Here is blog consisting of a few snippets taken from Chapter 1. It opens with a scene that took place when I had already been in China for half a year.
Imagine this scene:
March 21, 1976, the Horn of Plenty (Fengzeyuan) Restaurant, Beijing, China. A peculiar party of people is seated around a table, eating and chatting. The dinner must have been going on for a while, as the table is covered with a variety of dishes; beef, vegetables, a steamed fish, crispy chicken, and other delicacies. In China, courses are not served one after another, but often simultaneously, and dishes stay on the table until they are empty. The spirits are up, literally, as the food is washed down with Moutai, the Chinese distilled liquor that had gained global fame by President Nixon’s seminal visit to China only a few years earlier. With its more than 50% alcohol and esters and other molecules you would rather not know about, its intense odour has filled the air of the small separate dining room immediately after opening the bottle.
You could easily associate this scene with Leonardo da Vinci’s Last Supper. If the master would have been present to observe it, he could have eternalized the scene on canvas, maybe as a study for his seminal painting. Both scenes involve a group of people who are at first sight connected by a common interest, but when you look and listen closer to the body language and the intonation of the conversation, you will pick up cues indicating that they are highly divided under the merry surface.
That day was my 20th birthday.
I was a Dutch student spending that academic year in China. The diners, besides me, were the other Dutch student, Chris, two Icelandic students, Torge and Reinar, a Finnish student Kalli, the Second Secretary of the Dutch Embassy, Ronald, and his wife Sarah. As none of us had brought a camera, there is no picture to show you here. But allow me to act as your eyes and ears to interpret the scene.
It is by no standards your typical crowd of close friends.
Beijing in 1976 was not the Beijing that hosted the Olympics, or the city with the surrealistic China Central Television Building, designed by a fellow Dutchman, by the way. Neither was it the China that is now pulling multinationals like McDonalds, KFC, and Starbucks through the global financial crisis. It was the China of the Cultural Revolution, of people’s communes, the country where our Chinese contemporaries were sent to the countryside to learn about real life from the peasants. What was I doing there? Especially at such a pivotal moment in my life?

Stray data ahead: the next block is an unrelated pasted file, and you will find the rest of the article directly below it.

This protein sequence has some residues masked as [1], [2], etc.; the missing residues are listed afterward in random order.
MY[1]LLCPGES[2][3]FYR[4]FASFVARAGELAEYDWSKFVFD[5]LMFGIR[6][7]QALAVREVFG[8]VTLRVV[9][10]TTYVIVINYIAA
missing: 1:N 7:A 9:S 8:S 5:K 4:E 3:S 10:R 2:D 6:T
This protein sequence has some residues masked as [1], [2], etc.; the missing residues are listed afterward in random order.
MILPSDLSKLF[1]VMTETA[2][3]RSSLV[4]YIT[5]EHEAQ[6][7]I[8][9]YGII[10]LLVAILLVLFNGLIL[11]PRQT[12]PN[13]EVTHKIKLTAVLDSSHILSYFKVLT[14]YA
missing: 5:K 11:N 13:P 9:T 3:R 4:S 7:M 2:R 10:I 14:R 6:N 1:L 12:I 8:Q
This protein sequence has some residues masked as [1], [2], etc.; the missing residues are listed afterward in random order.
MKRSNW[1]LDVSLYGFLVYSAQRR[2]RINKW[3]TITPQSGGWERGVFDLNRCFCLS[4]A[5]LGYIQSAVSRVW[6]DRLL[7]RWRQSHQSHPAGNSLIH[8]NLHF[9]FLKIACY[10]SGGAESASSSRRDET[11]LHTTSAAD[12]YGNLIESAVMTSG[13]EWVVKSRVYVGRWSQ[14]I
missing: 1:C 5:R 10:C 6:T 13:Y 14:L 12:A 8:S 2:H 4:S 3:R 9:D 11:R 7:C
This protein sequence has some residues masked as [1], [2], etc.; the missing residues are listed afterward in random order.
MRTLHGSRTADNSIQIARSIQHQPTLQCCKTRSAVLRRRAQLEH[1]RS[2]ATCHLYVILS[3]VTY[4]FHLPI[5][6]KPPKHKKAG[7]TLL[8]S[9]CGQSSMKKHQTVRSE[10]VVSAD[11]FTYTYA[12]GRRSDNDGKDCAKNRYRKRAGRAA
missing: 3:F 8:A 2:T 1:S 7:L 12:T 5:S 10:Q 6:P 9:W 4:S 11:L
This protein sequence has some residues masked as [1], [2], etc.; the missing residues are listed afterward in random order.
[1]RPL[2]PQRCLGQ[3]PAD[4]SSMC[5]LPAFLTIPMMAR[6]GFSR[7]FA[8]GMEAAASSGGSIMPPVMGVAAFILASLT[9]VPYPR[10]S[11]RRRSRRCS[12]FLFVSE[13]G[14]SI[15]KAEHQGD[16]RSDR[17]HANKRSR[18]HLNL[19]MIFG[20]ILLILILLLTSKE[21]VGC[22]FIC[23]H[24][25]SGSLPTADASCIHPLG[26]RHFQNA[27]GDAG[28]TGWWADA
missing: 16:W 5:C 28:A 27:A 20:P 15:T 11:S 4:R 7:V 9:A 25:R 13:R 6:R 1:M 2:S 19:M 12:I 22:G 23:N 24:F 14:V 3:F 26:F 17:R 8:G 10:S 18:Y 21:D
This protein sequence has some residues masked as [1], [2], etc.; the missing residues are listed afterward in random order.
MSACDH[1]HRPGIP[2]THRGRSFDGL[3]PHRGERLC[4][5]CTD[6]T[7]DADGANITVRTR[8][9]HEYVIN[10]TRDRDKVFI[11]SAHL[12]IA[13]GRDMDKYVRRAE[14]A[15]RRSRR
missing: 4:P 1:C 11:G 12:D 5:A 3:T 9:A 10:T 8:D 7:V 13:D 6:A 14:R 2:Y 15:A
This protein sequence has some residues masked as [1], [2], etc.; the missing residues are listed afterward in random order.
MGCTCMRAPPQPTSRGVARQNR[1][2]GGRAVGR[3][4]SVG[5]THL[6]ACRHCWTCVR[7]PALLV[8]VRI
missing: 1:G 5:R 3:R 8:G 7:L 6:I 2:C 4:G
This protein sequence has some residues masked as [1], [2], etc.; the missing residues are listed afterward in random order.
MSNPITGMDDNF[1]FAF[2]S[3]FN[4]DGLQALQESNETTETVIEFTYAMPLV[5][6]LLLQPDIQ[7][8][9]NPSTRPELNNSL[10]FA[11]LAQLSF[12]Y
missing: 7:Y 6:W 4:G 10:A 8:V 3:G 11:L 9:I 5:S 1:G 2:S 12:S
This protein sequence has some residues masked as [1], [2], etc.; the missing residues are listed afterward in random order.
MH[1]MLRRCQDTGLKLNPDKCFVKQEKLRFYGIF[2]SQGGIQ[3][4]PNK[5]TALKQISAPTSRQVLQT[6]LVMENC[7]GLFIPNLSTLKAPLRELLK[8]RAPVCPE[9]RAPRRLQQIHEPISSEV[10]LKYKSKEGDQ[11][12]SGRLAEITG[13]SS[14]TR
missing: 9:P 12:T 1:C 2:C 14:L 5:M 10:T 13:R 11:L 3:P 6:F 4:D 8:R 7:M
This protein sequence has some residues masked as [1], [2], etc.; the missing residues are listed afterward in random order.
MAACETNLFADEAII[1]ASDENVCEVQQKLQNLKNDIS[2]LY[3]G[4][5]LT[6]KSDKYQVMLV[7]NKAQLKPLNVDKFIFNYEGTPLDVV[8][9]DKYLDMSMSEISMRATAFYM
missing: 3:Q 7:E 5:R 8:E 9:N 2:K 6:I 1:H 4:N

Many people seem to believe that your 20th birthday is a major milestone in a person’s life. Peter, Sue and Marc represented Switzerland at the 1971 Eurovision Song Festival singing ‘Laissez nous les illusions de nos vingt ans’, ‘Leave us the illusions of our 20 years’. I had not turned 20 yet then, but for some reason that refrain has gotten stuck in my mind. It is probably the only Eurovision song that I can freely recall at any time, so it must have struck a sensitive nerve.
So what can we learn from this small selection in terms of things that you may not know about life in China in the 1970s?
Well, what about the Horn of Plenty, for starters? That is not a very proletarian name. In fact, it was one of the so called ‘old numbers’ (lao zihao) of Beijing, restaurants with a long history.
During the most violent years of the Cultural Revolution, such restaurants attempted to go proletarian, e.g. by serving plain dishes people would cook at home and offering them for very low prices. However, no one appreciated that, in particular the workers who before could hardly afford to eat in restaurants like the Fengzeyuan. What they really wanted was high end dishes for low end prices. Bad luck, that was not possible. Even during the most proletarian of all revolutions. Even revolutionaries needed to take the cash flow into account. Capitalism always wins.
The spirits that we took to liven up the dinner, Moutai, was far from proletarian either. You had to pay a few months salary to buy a bottle of the stuff and even if you had that money to burn, you would not always have access to places where it was for sale.
In other words, we were part of the happy few and enjoyed that without being bothered too much about our privileged position. A few of the foreign students did, but they were not part of our inner circle.
We were young then. Most of us were in our early twenties. We were students enjoying the relative carelessness of European student life. Still, if there was one thing we had in common, it was sufficient determination to give it up for a while to spend at least a year in what was then regarded by most people as a secluded empire.
This opening scene of the book not only reflects that even in the most revolutionary era of modern China there were luxury restaurants, but also the contrast between our sincere eagerness to learn as much about China as we could from our stay in Beijing, but the intuitive urge to emulate European student life in the alien environment.
We had a number of restaurants close to our campus, but we regularly tried out the fancier eateries in town. The book is full of anecdotes about our culinary adventures. We had a silent agreement that we would reserve the top places, including the Fengzeyuan, for special occasions, like birthdays.
We were also an international bunch. This birthday dinner only included my most intimate friends, but further in the book you will meet a few English and the occasional Australian and Canadian.